No doubt there were listeners out there who could not believe their ears. But what they were hearing was actually single sideband modulation. This event represented the beginning of the postwar SSB revolution in amateur radio. It was the most important technical development to hit the hobby since spark gave way to CW. As we have seen, its implications have gone far beyond the technical.
We all owe Villard and his co-experimenters a debt of thanks for bringing us SSB when they did. However, it’s worth knowing that single sideband had already been around for over thirty years. And, not only that, hams had been on the air with the squawky stuff as early as 1933.
During 1954, I bought my first shortwave radio, a used Hallicrafters S-53 (cost $40), and launched my short career as a pure SWL—I would receive an amateur license the next year. One night, tuning around between Radio Moscow and the BBC, or whatever, I was astonished to hear ducks talking. Yes, a twelve year-old SWL in Georgia had discovered that ducks were indeed on the radio. For there was, sure enough, Donald talking to his goofy nephews. It never occurred to me that, in theory, I could tune this stuff into English by flipping the toggle switch which said "BFO" and making some very careful adjustments.
I had, of course, discovered single sideband transmission. In the next few years, I received a Novice and then a General license. At the ramp-up to the peak of Cycle 19, I tried "phone," meaning AM, and liked it a lot. For me, the big fun was on 15 meter phone, especially since I had a 3-element Yagi for the band. After all, the Globe Scout put out only 50 watts on AM.
SSB was still in the experimental stages as far as I knew. So while I worked AM, as well as CW, I would hear the duck-talkers up there in their own part of the band. Quacking away.
Then my career on phone hit a major snag. Because then came those phone calls to my parents from the neighbors. The problem was that many of the TV’s still used 21 mc. IF’s. Well, despite the helpful efforts of the Kennehooche ARC TVI Committee, I went back to CW. Except for my long absence from the air in the later 70’s and much of the 80’s, I’ve been there for the most part since.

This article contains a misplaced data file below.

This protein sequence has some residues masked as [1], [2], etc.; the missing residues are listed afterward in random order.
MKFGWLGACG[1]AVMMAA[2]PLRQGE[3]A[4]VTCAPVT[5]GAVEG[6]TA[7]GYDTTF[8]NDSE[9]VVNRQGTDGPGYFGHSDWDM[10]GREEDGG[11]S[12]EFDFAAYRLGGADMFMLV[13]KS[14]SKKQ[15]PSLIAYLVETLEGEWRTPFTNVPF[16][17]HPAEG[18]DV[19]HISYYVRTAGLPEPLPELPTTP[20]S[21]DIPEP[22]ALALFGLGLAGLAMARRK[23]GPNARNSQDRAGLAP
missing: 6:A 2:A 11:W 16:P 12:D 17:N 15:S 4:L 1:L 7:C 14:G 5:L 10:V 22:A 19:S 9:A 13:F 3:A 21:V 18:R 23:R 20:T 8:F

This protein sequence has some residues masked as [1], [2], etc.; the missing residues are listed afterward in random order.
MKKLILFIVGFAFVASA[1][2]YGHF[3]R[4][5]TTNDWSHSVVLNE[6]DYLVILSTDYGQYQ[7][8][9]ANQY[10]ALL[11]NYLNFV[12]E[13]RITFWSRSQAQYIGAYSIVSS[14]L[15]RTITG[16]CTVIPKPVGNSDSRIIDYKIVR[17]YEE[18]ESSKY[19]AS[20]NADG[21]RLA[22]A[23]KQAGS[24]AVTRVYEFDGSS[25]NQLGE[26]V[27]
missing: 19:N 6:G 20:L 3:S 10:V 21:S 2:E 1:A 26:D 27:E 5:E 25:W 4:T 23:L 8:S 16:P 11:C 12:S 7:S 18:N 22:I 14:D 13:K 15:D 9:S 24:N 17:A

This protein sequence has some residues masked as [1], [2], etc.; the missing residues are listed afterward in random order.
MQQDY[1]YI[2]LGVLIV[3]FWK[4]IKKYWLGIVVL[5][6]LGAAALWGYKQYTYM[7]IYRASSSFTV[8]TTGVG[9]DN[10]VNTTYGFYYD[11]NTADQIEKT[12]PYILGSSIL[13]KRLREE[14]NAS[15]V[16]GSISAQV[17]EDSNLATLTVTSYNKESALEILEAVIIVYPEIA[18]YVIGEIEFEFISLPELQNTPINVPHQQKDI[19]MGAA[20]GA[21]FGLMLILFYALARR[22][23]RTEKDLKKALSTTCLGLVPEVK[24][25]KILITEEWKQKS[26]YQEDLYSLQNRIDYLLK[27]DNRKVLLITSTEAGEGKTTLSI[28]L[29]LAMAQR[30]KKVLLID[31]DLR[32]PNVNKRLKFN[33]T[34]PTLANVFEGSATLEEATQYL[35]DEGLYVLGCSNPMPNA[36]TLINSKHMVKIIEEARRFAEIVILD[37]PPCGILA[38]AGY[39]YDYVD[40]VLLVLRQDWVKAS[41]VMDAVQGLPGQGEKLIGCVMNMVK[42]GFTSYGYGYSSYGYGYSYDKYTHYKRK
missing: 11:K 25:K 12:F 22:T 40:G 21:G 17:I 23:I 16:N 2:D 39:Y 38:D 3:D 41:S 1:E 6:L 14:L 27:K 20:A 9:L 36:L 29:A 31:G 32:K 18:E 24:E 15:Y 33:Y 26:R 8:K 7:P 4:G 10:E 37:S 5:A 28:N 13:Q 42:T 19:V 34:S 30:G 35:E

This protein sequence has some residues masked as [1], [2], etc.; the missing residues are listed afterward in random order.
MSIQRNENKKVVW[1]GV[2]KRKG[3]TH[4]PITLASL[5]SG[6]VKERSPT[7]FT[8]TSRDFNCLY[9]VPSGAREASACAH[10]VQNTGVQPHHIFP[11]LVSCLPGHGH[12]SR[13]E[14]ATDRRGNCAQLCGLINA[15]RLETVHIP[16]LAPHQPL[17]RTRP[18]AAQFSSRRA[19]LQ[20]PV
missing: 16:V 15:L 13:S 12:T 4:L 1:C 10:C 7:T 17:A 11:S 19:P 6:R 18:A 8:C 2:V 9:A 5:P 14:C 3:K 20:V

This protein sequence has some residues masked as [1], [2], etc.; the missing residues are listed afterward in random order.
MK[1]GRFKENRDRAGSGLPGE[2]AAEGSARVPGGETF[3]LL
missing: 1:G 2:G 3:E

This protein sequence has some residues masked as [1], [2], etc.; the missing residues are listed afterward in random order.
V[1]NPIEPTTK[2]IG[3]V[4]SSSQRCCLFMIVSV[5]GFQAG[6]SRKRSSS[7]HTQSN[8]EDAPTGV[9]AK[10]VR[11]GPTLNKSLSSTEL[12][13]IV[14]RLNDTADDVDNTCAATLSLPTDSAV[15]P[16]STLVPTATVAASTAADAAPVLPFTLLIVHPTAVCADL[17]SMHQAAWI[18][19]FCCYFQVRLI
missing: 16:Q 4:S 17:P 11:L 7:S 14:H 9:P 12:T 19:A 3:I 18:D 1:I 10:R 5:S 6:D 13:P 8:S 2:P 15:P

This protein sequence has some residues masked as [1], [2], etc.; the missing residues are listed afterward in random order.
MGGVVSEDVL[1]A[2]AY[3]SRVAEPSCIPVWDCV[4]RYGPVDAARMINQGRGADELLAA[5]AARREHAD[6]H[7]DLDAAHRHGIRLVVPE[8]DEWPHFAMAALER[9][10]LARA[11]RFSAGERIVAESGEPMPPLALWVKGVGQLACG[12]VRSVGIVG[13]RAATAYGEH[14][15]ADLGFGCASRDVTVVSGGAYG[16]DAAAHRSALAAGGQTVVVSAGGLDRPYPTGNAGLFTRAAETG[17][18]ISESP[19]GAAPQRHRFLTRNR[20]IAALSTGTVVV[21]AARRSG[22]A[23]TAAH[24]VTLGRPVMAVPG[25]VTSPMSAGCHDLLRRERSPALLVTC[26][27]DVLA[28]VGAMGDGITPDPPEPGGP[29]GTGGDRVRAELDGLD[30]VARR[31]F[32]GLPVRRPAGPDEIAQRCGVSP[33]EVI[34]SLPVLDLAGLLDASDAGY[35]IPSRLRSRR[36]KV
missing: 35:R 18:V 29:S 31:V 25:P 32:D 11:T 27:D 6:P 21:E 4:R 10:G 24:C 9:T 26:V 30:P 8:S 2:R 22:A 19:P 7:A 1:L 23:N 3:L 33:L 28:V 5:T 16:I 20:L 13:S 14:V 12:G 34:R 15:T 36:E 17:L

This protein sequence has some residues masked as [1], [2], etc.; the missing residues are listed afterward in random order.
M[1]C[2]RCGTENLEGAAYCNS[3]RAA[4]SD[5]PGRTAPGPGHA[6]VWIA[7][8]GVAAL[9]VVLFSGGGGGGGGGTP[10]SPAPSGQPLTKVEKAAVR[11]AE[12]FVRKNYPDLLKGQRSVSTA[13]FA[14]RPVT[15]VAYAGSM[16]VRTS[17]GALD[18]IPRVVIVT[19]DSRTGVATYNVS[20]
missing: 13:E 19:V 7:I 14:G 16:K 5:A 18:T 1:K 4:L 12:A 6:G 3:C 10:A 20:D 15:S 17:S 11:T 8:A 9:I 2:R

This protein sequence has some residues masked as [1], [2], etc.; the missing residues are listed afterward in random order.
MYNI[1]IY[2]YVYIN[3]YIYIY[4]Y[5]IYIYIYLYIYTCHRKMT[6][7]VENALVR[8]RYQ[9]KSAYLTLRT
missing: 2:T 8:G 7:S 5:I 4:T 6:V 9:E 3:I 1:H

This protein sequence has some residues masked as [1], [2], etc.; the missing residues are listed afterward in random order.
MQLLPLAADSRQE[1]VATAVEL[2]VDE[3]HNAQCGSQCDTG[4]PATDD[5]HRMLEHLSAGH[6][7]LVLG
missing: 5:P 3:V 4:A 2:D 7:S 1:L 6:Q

As for sideband, I forgot it was even there for a long time. In 1988, however, inspired by news stories of the newly approaching peak of Cycle 22, I acquired a TS-680S. With the help of my two youngest children I erected a G5RV antenna. After a long absence I got back on the air. I soon discovered this newfangled transceiver had SSB on it—soon I tried it out and was overwhelmed with its superiority to AM. How could I have missed this for so long? And how long had it really been around? I remembered hearing sideband 30 years before, but I had thought it was something brand new. I was wrong.
Bell Labs and Others
Well, it’s like this. The story starts in 1915, when mankind discovered sidebands. Now possessing this superior understanding of the AM signal, radio scientists began to understand the implications of their discovery. Soon afterwards, our old friends at Bell Labs, who have discovered practically everything, developed a method for removing one of the sidebands of an AM signal but retaining all the essential modulation components. As an expert of that day supposedly said, "both sidebands are saying the same thing" (Goodman, 1948).
Or, as the Messenger said in one of his mysterious transmissions many years ago, "some day you will gain many dB, for both sidebands say same thing."
Bell soon discovered that it was possible to increase the capacity of overseas telephone circuits using SSB modulation, and such circuits were in telephonic use by 1918. The first single sideband radio transmissions occurred by 1923. From the beginning equipment stability problems slowed development of SSB. In 1927, a trans-Atlantic SSB commercial radio circuit was in place, but at low frequencies. In fact, it was in the mid-1930’s before commercial shortwave SSB was practical—the frequency stablity problems were solved by using new generation AFC equipped receivers and a pilot carrier from the transmitter.
Hams at Work